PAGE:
I’ve already written a few times about one of my other chosen methods which was overdosing, which I did 9 times in 2011 – just 3 of them being suicide attempts. This was definitely about escapism for me. Most of the overdoses were small overdoses – enough to knock me out and make me sleep for up to 24 hours. I was really struggling with live, with my illness, with how I was feeling, and overdosing allowed me to escape it. I’ve now gone 16 months without overdosing, which I’m really proud of – but the urge to escape through overdosing is still often very strong. I’m not going to give in to it, but I still get shocked sometimes by how strong that urge gets.
Another self-harm method for me, which was again about escapism was online gambling. Even though I know that this was just another self-harm method I don’t write about it nearly as much, as I still can’t seem to let go of the sense of shame that I have from saying that, or the embarrassment even. Hopefully with time… Now chances are when most people hear of someone with an online gambling problem, they think of it as an addiction. But for me, I was not addicted. Just like how some other people cut, or use other traditional self-harm methods, I turned to online gambling. It let me escape for a while. The buzz of the gambling… meant I only had to think about it when I was doing it… and it let me escape whatever was troubling me. I was not addicted – I could manage not to gamble when I was not struggling mentally – I could go weeks or longer without having the need to gamble – and then something would tip me over the edge, I needed to escape, and I would slip up again. The trouble was that once I started I could never seem to stop. I got myself in a lot of trouble financially; got in a lot of debt, destroyed my credit rating, etc. I knew I could never walk away, but still I kept going back to it. And on some occasions I gambled so much that I left myself very suicidal – a good example about how self harm isn’t just physical harm, but that the harm can also be mental harm of financial harm.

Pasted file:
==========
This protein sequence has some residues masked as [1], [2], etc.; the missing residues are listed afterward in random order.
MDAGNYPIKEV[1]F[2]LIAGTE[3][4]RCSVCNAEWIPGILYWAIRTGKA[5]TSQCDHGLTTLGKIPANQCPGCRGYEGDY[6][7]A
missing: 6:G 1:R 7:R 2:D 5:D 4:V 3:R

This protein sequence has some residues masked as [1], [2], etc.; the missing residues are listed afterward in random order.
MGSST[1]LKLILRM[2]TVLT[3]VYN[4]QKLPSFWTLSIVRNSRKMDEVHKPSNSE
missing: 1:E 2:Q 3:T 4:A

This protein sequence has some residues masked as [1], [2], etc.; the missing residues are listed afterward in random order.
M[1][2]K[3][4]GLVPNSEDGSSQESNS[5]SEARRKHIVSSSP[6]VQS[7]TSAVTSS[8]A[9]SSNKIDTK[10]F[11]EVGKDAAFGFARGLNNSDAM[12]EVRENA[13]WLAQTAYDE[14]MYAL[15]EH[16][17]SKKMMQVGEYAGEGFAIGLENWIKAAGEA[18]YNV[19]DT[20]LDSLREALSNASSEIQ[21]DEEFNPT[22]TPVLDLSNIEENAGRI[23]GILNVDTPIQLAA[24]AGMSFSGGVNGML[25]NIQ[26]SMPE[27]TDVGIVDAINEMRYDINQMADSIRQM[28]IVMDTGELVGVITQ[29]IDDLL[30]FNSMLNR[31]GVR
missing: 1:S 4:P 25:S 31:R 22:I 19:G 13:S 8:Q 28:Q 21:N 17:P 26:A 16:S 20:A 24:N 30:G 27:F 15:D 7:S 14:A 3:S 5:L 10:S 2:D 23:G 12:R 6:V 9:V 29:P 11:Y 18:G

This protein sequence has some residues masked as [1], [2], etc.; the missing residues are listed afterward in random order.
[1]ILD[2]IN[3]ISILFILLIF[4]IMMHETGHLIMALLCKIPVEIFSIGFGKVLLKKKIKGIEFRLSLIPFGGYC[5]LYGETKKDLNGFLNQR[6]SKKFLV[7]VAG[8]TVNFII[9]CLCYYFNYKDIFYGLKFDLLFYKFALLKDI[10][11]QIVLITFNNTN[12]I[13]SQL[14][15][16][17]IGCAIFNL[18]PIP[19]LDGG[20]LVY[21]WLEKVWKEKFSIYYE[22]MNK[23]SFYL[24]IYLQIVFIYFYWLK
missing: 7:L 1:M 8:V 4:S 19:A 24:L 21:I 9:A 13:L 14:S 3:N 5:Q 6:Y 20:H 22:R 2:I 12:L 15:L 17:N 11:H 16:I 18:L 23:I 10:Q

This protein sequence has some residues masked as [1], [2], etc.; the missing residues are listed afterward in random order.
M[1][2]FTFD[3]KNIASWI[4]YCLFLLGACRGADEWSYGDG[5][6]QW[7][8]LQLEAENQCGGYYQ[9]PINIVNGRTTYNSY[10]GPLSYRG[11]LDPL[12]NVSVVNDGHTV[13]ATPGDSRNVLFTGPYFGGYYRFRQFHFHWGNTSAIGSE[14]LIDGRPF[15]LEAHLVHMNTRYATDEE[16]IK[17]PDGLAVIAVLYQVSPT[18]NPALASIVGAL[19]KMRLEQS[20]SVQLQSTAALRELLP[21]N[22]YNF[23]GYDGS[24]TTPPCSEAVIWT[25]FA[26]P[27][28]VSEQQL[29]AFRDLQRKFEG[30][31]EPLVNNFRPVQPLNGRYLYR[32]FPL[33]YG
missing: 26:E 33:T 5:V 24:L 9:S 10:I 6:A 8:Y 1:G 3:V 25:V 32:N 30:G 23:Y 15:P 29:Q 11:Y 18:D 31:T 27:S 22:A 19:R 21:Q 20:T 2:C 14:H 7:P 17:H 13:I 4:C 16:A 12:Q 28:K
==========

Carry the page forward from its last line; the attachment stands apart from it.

Well, I am pleased to say that my cutting, overdosing and gambling problems are under control. I have worked hard at these, and I will continue to work hard on them.
I don’t overdose and I don’t gamble. I do very occasionally cut. But when I do that’s ok. I accept that what’s done is done, and I move on.
But I think that for most people there is always perhaps still some small way in which they harm themselves – smoking, drinking too much, whatever it might be…
Me? Right now, the self harm method which I regularly engage in is comfort eating. Junk food. Fast food. Whatever it might be. My weight is the biggest it’s ever been. Hardly any of my clothes fit me anymore. I feel fat and ugly and disgusting. I want to do something about this. Yet I keep comfort eating. It makes me feel better in the short term – but ultimately leaves me worse overall. It does me a lot of physical and mental harm.
You might think this is a strange thing to describe as self harm – but again, for me, it’s about looking at the reason why I do it, rather than what the act is – and ultimately I see that I do it for very similar reasons to why I did the other things.
I will get this under control. Right now, my need to make myself feel better is unfortunately often stronger than my want to be healthy. But I am going to get this under control. I am still figuring out how. I keep trying, and I keep slipping up.
But if I could get cutting, overdosing and gambling under control – surely I can get my eating under control too?
Watch this space!